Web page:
Photo credit: Sara Krulwich-The New York Times
The whole thing seems to be intricately staged to an audio track that I'm guessing is about an hour long. Everything is timed. During one scene that involved Macduff and a pregnant Lady Macduff struggling, their movements were mesmerizing. They were obviously carefully choreographed, but dreamlike -- in perfect unison with the music that was playing, and careful to accommodate the onlookers. The music was sometimes like a 1930's jazz type feel, sometimes a little electronica, and sometimes a spooky droning, and according to what I've read, some of it was lifted from Hitchcock films. When I explored the "outside" area of the cemetery, the temperature got cooler and the music faded, replaced with the sounds of crickets and thunder.
If you choose to stick with one of the various characters, you eventually wind up in the banquet hall. Here, the characters assemble for what is an obvious scene from MACBETH. The speed of their movements alternates between normal and slow motion, again, in perfect time with the music, and then we see the bloodied ghost of Banquo. Here, all of the action goes slo-mo. I'm telling you, it's the most awesome thing I've ever seen. This feeling of being exhausted because you've been chasing characters up and down stairs, wearing the mask, and not knowing what will be around the next corner -- GENIUS!
Photo credit: Alick Crossley
That was my experience, for the most part. Everyone walks away with something different. This show hasn't been broadly advertised -- it's getting business through word of mouth, and has quietly extended through September. The very nature of it makes you want to go back and see it again. Truly unique. If you're going to be in NYC before September (unless they extend again) bring some comfortable shoes and see this. For real.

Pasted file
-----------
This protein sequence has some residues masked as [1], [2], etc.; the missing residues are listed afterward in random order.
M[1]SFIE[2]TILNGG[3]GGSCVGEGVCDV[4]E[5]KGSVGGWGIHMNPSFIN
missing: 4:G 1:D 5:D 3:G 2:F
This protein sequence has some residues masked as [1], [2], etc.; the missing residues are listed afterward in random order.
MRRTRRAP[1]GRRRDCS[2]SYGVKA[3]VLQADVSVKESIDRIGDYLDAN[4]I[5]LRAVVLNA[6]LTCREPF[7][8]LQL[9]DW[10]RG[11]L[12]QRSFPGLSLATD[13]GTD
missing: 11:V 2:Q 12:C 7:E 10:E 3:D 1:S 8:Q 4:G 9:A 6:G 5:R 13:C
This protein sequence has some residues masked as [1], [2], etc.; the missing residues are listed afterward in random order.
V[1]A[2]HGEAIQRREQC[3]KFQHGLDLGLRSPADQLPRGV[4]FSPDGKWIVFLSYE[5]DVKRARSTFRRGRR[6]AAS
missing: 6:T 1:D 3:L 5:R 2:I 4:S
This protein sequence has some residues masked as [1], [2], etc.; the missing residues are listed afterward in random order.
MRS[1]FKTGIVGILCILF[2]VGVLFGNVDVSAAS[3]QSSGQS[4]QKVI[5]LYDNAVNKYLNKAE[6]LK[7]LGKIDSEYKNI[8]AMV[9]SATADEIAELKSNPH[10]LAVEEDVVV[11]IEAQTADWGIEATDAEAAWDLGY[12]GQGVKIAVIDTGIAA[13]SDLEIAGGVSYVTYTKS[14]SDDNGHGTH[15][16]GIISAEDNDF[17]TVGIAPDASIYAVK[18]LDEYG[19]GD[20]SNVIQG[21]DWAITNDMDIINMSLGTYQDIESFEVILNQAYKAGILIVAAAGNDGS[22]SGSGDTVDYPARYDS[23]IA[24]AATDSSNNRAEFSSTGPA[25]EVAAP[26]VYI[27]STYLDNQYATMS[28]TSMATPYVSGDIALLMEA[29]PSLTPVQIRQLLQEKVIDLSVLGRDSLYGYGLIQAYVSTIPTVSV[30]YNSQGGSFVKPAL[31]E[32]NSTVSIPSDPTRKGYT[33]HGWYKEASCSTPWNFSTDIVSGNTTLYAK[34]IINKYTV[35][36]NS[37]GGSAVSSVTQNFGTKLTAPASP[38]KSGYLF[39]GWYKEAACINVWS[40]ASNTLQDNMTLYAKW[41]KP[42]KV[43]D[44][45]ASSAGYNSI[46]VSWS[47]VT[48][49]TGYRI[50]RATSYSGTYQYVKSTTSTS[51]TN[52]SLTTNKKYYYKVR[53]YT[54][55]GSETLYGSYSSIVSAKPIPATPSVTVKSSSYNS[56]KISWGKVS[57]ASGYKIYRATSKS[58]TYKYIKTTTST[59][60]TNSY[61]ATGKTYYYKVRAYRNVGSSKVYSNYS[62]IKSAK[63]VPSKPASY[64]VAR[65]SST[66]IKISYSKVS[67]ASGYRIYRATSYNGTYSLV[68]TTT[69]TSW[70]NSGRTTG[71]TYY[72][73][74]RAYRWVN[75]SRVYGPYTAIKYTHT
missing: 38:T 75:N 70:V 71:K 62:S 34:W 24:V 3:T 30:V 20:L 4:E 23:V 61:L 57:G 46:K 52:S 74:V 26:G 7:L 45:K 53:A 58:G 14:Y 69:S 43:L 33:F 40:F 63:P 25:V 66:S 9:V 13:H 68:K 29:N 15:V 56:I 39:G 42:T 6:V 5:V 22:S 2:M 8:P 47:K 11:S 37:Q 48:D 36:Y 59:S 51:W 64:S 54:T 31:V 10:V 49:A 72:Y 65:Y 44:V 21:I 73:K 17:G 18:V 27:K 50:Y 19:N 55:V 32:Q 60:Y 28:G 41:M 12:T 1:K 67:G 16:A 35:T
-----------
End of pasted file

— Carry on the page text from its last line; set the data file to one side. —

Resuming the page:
SLEEP NO MORE
Written by Emursive
Directed by Felix Barrett and Maxine Doyle
The McKittrick Hotel, 530 West 27th St. New York, NY
through September 5 | tickets: $75 - $85
Performance Monday to Saturday; Entry times at 7pm, 7:15pm, 7:30pm, 7:45pm, 8pm, 11:00pm. 11:15pm, 11:30pm, 11:45pm & 11:59pm
|Photo credit: Alick Crossley|
Phil Atkins (Duncan), Kelly Bartnik (Catherine Campbell), Sophie Bortolussi (Lady Macbeth), Nicholas Bruder (Macbeth), Ching-I Chang (Sexy Witch), Hope T. Davis (Bald Witch),John Sorensen-Jolink (Macduff), Stephanie Eaton (Nurse Shaw), Gabriel Forestieri (J. Fulton), Jeffery Lyon (Banquo), Careena Melia (Hecate), Jordan Morley (Boy Witch), Matthew Oaks (Porter), Rob Najarian (Malcolm), Alli Ross (Lady Macduff), Paul Singh (Speakeasy Barman), Tori Sparks (Agnes Naismith) and Lucy York (Matron).
Design by Felix Barrett, Livi Vaughan and Beatrice Minns; choreography by Ms. Doyle; sound desisgn by Stephen Dobbie; lighting design by Mr. Barrett and Euan Maybank; costume design by David Israel Reynoso; production manager, Bradley Thompson.